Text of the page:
Take us through a day in the recording studio.
In the morning I usually look through new music for future mixes, I usually spend about two hours on this. It’s a great way to start a day; listening to new music which fills you with new ideas and inspiration.Then I listen to material which I’m currently still working on, usually I listen to two three tracks completely in turn. I do this so I can decide if it’s worth replacing an instrument or a sound I added earlier, or to simply leave it as is.
I make small changes and begin to work on one track which I choose based on my current mood. Work lasts about 3 hours.Once a week, I spend a whole day just for mastering of tracks. The rest of the time I am engaged to broaden my own knowledge by taking courses on music creation and mastering on SoundGym.com
Was there a specific moment in your life where you thought, “this is what I want to do”?
Yes! This moment has come after 26 years, when working as a successful architect in my own bureau. I realised I want to start producing music more seriously.
What do you keep close by while you’re playing a set?
I try to build a set from beginning to end, with energy increase. I don’t give too much energy and hard music in a row, I do 3-4 dancing tracks and after that I let off some steam with less vigorous tracks to keep crowd. I always approach each set/venue individually so that I can adapt where necessary.
Any emerging artists on your radar?
Most of the artists who I listen/play during sets are the classics of techno music. All have a different level of popularity and recognition. I still consider myself an emerging artist as I only recently began releasing my music on labels. My ‘Venue’ EP is the first to be released via the Spanish label, IAMT Music.
What gets your creative juices flowing?
Travelling to different cities, new sounds, new equipment or just new software. It’s possible to create a track from scratch, having found only one sound which has inspired you.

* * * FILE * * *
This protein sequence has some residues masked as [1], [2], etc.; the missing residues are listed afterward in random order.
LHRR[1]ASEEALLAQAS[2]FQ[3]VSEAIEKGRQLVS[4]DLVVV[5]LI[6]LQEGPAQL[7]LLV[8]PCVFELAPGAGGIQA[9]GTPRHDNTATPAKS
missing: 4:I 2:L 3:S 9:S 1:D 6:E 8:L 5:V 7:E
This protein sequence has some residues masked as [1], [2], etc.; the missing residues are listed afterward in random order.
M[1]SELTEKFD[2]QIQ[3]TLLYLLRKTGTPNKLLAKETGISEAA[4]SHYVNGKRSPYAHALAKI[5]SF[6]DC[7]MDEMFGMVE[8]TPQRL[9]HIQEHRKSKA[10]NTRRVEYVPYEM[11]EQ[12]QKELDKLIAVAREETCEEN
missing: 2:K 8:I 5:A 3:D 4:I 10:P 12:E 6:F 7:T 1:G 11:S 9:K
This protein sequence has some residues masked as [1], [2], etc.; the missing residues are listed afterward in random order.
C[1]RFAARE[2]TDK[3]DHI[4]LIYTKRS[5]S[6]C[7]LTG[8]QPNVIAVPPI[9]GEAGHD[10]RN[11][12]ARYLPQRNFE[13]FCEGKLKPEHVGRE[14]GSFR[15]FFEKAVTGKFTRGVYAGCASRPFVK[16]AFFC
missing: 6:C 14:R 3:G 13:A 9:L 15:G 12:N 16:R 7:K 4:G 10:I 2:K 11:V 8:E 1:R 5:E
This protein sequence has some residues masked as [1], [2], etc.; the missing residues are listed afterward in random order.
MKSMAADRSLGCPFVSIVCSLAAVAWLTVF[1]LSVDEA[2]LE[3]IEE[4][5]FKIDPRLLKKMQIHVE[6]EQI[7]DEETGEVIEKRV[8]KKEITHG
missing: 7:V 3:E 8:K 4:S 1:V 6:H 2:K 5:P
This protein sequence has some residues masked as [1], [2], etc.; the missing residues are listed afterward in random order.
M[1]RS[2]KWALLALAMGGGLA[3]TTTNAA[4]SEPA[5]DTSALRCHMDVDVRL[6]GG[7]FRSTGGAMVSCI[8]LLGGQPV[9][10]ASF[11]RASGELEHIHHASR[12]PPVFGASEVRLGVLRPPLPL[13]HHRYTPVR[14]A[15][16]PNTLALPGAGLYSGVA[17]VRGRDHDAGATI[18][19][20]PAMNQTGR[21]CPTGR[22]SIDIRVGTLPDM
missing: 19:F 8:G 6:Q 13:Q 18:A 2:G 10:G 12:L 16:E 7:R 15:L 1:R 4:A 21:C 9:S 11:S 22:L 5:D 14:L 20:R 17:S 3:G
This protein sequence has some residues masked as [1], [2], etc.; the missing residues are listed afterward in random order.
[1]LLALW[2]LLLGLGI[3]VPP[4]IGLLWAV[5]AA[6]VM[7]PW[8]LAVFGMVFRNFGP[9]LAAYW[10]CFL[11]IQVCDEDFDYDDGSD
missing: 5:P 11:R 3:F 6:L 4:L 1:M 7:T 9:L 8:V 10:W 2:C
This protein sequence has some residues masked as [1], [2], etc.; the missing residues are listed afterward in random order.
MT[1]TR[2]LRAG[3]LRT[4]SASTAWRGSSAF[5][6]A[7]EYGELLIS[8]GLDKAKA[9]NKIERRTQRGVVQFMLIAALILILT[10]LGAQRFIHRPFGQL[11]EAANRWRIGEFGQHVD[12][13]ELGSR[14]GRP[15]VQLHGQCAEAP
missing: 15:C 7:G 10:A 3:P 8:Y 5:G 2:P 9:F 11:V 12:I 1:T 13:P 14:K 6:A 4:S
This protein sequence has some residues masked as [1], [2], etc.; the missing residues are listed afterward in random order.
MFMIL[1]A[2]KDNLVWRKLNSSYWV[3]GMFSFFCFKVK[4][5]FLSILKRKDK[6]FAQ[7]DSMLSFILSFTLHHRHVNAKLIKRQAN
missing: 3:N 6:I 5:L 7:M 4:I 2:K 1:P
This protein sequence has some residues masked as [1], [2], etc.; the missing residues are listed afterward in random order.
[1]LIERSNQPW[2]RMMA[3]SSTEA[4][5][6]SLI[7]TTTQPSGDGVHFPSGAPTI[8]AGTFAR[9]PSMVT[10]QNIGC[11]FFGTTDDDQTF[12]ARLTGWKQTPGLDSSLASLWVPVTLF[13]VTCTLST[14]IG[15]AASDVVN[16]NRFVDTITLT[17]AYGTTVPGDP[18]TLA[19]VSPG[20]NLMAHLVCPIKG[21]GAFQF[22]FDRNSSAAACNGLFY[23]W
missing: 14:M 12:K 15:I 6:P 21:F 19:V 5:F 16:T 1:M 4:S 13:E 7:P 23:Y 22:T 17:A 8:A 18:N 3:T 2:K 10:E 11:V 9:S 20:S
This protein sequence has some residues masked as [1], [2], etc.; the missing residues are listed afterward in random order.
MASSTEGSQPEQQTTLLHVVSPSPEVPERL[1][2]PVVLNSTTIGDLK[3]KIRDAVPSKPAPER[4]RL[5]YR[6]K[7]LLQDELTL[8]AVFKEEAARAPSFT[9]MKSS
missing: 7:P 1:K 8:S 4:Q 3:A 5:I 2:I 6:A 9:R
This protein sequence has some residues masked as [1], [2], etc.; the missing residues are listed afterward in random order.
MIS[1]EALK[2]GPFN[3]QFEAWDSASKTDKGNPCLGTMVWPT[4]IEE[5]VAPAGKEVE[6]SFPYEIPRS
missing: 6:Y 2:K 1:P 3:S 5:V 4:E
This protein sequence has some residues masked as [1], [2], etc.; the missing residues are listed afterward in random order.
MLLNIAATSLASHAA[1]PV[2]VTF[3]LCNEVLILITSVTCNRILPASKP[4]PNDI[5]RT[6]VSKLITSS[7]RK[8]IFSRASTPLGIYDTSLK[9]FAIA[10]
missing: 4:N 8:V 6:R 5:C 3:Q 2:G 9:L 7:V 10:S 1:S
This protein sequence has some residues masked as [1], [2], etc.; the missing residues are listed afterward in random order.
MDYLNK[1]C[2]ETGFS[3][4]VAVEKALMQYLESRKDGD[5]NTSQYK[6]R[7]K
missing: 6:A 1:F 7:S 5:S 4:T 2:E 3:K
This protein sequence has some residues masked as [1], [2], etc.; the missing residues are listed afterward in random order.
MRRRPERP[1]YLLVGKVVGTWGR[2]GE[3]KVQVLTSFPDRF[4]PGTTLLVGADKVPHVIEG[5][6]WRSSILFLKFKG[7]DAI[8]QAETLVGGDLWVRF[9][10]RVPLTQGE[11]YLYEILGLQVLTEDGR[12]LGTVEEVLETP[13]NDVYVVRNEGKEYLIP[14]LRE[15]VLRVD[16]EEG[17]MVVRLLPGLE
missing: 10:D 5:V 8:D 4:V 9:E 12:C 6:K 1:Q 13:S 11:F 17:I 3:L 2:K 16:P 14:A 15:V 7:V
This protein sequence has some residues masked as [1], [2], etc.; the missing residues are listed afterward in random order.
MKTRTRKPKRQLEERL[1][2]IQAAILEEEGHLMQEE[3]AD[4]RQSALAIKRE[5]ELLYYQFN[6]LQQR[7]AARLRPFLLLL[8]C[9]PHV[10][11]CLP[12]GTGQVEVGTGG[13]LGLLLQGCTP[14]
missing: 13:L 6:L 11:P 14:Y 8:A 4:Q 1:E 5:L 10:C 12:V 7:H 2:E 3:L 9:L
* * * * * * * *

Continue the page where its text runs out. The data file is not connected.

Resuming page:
Take us through your collection of gear, tech or software that accompanies your creative expression.
My main DAW is Ableton. My analog synth that I use is a Korg Minilogue, Roland TB-03. Main soundcard is Focusrite Scarlett 6i6, for mastering I use monitors Yamaha MSP5 and headphones Sennheiser HD650.
The main software is the Arturia V collection, NI Massive. For mastering I generally use the built-in plug-ins Ableton and some from Ozone 7.
I also use Pioneer XDJ1000mk2 and DJM-750mk2 to prepare and write down sets and mixes, and to increase the level of practice.
Any side projects you’re working on?
I am completely busy writing a new EP, plus recording mixes for podcasts for offers that have arrived.
How have you refined your craft since you entered the industry?
I increase the level every day. When I began to write music I didn’t know how to use DAW. Now I know exactly how to complete a produced track from scratch to fully mastered.
Breakdown the news for us: what can we expect from you this year?
This year I plan to make and release several new singles and some performance in European clubs are also planned. I also plan on forming myself as an artist, as I know how big the world of Techno is.